UltraGoodness 2 is an action-arcade game with twin-stick shooting mechanics. With so many of these kinds of games available today, it’s going to take a lot to stick out from the crowd. Let’s see if this one does just that.
The premise of UltraGoodess 2 is as simple as good versus evil. Yes, that’s it. Dark Forces have come into the world, and you, along with your cat companion, need to defeat the evil. That’s all there is to the story. There’s a quick cutscene at the beginning to introduce the goal, and then the story is never really mentioned again until the end. In other words, there’s not much to work toward.
The game then throws you into the fray, which is fine. As a twin-stick shooter, you don’t necessarily need a tutorial. All there is to the game is dodging enemy throws and shooting your rapid-fire bullets.
UltraGoodness 2 has a short playtime with three chapters, each having ten levels. These levels won’t take you long at all and they’re all the same. Enemies are stationed about the area; you shoot them, and when they’re all cleared, find the exit portal to the next level. Rinse and repeat. As you kill enemies, they’ll sometimes drop health for you (but no worries, if you die, you just restart the level) or power-ups. These upgrades are temporary, such as faster shooting or a shield.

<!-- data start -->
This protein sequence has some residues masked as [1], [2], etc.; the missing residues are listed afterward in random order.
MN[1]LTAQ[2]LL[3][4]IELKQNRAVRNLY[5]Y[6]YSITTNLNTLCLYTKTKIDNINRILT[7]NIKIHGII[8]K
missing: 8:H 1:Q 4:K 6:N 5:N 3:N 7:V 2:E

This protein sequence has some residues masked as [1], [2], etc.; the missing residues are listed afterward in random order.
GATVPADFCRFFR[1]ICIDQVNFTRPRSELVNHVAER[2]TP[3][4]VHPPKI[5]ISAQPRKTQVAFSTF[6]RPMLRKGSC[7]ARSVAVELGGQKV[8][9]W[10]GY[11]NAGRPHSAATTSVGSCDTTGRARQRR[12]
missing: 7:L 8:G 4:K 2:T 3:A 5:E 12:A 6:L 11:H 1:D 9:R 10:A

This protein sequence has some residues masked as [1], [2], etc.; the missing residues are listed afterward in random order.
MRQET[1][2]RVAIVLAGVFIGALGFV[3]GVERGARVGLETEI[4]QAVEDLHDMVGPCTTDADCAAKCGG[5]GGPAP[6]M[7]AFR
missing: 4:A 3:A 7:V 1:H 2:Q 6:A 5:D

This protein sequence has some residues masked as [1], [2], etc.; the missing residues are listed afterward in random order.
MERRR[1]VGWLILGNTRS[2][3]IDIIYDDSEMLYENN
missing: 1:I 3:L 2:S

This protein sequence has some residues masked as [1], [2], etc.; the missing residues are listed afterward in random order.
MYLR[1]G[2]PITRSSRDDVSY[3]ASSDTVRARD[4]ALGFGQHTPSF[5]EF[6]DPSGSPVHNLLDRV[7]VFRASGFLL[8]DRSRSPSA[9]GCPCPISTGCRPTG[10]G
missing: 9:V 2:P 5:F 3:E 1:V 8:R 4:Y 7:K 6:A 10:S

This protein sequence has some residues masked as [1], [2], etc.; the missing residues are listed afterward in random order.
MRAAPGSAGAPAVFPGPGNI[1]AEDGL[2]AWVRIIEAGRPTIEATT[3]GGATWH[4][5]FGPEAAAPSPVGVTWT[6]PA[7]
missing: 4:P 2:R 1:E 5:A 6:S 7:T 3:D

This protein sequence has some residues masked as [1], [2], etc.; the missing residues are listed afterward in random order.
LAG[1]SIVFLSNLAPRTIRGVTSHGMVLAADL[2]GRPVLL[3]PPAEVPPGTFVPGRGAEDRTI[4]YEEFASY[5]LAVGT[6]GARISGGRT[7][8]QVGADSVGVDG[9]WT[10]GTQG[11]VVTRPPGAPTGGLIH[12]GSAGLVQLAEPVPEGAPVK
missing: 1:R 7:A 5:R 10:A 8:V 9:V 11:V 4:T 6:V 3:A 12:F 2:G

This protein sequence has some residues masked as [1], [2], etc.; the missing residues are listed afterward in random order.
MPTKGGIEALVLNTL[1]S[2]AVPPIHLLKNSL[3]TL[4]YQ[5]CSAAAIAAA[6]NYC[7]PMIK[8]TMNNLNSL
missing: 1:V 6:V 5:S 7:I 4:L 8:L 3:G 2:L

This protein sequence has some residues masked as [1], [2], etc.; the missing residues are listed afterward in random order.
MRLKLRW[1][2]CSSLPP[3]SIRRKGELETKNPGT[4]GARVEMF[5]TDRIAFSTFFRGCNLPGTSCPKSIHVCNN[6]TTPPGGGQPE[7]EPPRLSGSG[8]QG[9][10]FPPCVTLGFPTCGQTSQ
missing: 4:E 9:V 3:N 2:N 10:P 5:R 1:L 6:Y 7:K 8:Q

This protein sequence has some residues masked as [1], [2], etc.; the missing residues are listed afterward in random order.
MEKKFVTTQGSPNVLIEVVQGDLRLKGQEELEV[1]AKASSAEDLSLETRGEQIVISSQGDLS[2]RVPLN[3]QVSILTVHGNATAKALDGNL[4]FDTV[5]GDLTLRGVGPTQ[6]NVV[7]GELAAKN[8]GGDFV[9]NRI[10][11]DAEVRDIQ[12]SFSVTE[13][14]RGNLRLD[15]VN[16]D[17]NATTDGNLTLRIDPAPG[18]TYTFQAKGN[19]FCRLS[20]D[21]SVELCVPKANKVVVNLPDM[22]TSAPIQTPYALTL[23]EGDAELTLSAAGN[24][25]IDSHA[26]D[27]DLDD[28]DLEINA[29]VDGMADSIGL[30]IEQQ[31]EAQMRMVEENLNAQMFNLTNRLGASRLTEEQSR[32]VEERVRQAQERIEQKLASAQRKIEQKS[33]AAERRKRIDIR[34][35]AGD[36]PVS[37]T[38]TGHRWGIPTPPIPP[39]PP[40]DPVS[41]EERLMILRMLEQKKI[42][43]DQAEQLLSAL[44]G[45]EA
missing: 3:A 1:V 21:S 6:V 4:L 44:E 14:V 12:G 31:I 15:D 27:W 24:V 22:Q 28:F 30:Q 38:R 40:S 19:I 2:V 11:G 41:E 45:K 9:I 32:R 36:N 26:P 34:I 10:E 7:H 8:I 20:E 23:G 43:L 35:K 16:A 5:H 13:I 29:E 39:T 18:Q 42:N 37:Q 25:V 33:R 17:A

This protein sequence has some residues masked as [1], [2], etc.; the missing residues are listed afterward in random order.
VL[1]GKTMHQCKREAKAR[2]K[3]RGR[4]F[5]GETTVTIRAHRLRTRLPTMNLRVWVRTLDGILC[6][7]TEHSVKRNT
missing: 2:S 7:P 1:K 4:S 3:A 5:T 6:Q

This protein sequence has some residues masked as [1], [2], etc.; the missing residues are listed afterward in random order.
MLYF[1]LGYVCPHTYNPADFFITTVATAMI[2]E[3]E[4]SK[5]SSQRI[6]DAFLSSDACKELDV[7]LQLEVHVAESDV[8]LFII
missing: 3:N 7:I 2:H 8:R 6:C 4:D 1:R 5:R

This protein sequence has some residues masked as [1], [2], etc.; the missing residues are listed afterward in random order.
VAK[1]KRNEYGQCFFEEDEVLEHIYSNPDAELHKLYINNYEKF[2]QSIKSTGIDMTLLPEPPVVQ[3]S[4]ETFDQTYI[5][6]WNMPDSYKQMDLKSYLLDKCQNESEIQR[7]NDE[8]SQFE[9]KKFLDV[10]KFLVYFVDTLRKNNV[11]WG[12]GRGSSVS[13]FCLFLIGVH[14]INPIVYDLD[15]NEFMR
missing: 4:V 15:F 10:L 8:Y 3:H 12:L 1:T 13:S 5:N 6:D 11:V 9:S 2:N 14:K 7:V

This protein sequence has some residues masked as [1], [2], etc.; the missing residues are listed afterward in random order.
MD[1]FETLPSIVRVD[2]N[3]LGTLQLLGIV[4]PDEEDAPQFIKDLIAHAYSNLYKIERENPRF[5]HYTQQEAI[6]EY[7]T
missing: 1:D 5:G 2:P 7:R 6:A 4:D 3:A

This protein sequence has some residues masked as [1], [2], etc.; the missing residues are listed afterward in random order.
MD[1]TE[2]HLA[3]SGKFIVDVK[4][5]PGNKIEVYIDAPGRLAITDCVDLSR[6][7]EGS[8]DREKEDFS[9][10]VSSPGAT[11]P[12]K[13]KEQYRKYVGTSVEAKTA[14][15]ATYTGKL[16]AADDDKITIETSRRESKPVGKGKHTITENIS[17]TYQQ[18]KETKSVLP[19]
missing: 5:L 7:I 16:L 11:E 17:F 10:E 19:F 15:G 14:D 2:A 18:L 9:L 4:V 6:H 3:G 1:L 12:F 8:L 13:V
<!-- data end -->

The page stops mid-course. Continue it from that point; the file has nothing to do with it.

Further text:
Your cat companion also shoots bullets at the same time as you do, so you have extra help along the way. You can’t turn off the cat or lessen its help either. This makes the game much easier than it should be. The screen gets pretty busy between your shooting and enemies coming toward you. Plus, there are often machines spread about shooting back at you that take up much of the screen. Trust me; it looks much worse than it is. There’s no point system, no timer, or no lives – nothing. Take your time, and you’ll breeze through each level, completing the game in just a few hours.
I like twin-stick shooters, but UltraGoodness 2 didn’t hold up for me. The gameplay was too repetitive, with similar levels and enemies throughout. I felt as though there was nothing to work toward, either. The story was minimal, so I didn’t care if I saved the world or not. The lack of points or timer was an issue for me as well. I enjoyed going at my own pace, but it would have been nice to have a score to beat. Once you get to the end of the game, there’s no replayability.
It’s a shame, too, because the art design was well-done and the controls were smooth and responsive. The music was a bop, even though that was a repetitive track as well. Overall, if you enjoy twin-stick shooters and are looking for a short burst of entertainment, give this one a try. Otherwise, there are better options available.